Residence halls talk about CAPS



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The Residence Hall Association discussed legislation and programing and passed bills during its summit Wednesday evening in Cedar Hall. Events surrounding Little 500, upcoming RHA elections and archiving efforts for the incoming administration were all topics of concern during the conference. Andrew Williams Buy Photos

Residence Hall Association elections and mold at McNutt were topics of conversation at the RHA association meeting Wednesday. The conversation among the RHA student leaders was mostly about the betterment of student life at the IU residence halls.

RHA President Anne-Therese Ryan said the attendees should stand up on behalf of students who may feel ostracized by new legislation preventing immigration to the United States from Muslim-majority countries.

“Please just watch out for those students who might need some extra help and maybe some more positive vibes in their life,” Ryan said.

IU Residence Hall Association members were encouraged to refer these students to CAPS and spread the word that fees are waived for students affected by the immigration 
executive order.

Director of IU Counseling and Psychological Services Nancy Stockton, Ph.D. confirmed that CAPS is providing free counseling sessions for those who have been directly affected by the president’s new immigration order.

Stockton said emergency counseling slots have been set aside specifically for anyone from countries restricted by the ban in order to accommodate them quickly. Also, free workshops to help people cope with the stress of the current immigration situation are beginning Feb 9 and will be held at the IU Health Center on Tuesdays and Thursdays at 4 p.m.

Stockton said CAPS has counselors who speak 
foreign languages like Mandarin and Spanish.

Stockton said she thinks it would be beneficial to hire a counselor who speaks Arabic or other popular student languages. Until then, whenever there aren’t any counselors who speak the language of a patient uncomfortable with their English, a translator can be arranged for the patient’s counseling session.

Stressed students can always receive help from the 24-hour CAPS crisis line at 812-855-5711. CAPS also provides free stress management workshops, webinars, and mindfulness group events on a weekly basis for students, Stockton said.

Additionally, students can visit counselors at the Office of International 
Studies.

There has been an increase in people using CAPS recently, and though it is impossible to tell why, Stockton said the immigration rule has in fact been a source of stress some 
patients lately.

The recent RHA meeting not only discussed student resources like CAPS but also events and activities occurring all around campus and in the residence halls for the benefit of students.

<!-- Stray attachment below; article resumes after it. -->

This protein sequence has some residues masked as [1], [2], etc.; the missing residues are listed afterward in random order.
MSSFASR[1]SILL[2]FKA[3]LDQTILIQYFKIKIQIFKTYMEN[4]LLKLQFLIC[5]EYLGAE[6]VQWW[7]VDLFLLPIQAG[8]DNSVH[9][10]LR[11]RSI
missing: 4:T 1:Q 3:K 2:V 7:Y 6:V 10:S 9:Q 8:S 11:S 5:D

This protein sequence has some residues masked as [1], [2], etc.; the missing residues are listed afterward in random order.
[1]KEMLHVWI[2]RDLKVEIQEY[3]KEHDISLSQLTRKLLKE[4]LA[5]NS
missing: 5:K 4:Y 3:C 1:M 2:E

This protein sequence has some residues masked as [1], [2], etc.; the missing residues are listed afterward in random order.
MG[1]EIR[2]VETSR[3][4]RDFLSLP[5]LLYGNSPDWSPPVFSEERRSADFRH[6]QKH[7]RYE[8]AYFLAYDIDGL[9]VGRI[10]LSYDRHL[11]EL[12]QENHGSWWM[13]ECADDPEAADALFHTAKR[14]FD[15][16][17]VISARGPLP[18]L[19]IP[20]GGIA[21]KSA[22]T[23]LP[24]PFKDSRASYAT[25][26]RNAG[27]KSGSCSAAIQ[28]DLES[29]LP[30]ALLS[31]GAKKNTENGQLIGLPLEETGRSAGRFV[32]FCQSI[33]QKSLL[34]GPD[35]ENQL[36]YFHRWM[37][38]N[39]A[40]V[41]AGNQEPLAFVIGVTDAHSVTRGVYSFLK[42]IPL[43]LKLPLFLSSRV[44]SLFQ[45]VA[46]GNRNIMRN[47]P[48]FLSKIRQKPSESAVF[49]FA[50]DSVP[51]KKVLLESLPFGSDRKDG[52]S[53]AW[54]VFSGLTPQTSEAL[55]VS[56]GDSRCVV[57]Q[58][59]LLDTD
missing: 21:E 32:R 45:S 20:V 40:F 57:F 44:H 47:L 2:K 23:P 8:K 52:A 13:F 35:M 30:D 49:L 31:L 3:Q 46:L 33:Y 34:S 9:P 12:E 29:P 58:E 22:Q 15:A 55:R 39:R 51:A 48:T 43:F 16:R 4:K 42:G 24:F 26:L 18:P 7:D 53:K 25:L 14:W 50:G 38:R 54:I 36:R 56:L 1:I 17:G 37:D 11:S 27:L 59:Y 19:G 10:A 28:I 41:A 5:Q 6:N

RHA Vice President of Internal Affairs Dakota Coates said IU student government wants to partner with RHA and that one of the new ideas IUSA said they want to see implemented is the creation of new voting sites for federal and state 
government elections.

Each center president discussed this semester’s upcoming events. Ashton Center, Eigenmann Hall, Forest Quad, Spruce Hall, Union Street Apartments and Willkie Quad representatives said they will be having Super Bowl parties this Sunday. The center presidents proposed a variety of party ideas separating their quad’s party from the others, such as Baked! cookies, Buffa Louie’s wings and poker games.

A speaker from the Netflix documentary “Audrey & Daisy” will be coming to IU after Little 500 to discuss sexual assault with students, one representative announced.

Another representative reported the Wells Quad will have about 170 beds and to potentially house the Women in Science, Technology, Informatics and Mathematics Living Learning Center. She also said Wright will soon be renovated with the creation of pod bathrooms and renovation of the lounge areas.

The Student Health Committee will be focusing on student sexual health this semester, Coates said. He said he is hoping to get a health center representative on the committee to show members of RHA how to use safe sex resources so they can do the same presentation for students at the 
residences halls.

“If we’re fighting for access to safe sex resources, then we all need to know exactly what it is we’re fighting for, or what it is we’re wanting to get for students,” Coates said.

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The Residence Hall Association discusses legislation and programming and passes bills during its summit Wednesday evening in Cedar Hall. Events surrounding Little 500, upcoming RHA elections and archiving efforts for the incoming administration were all topics of concern during the conference. Andrew Williams Buy Photos

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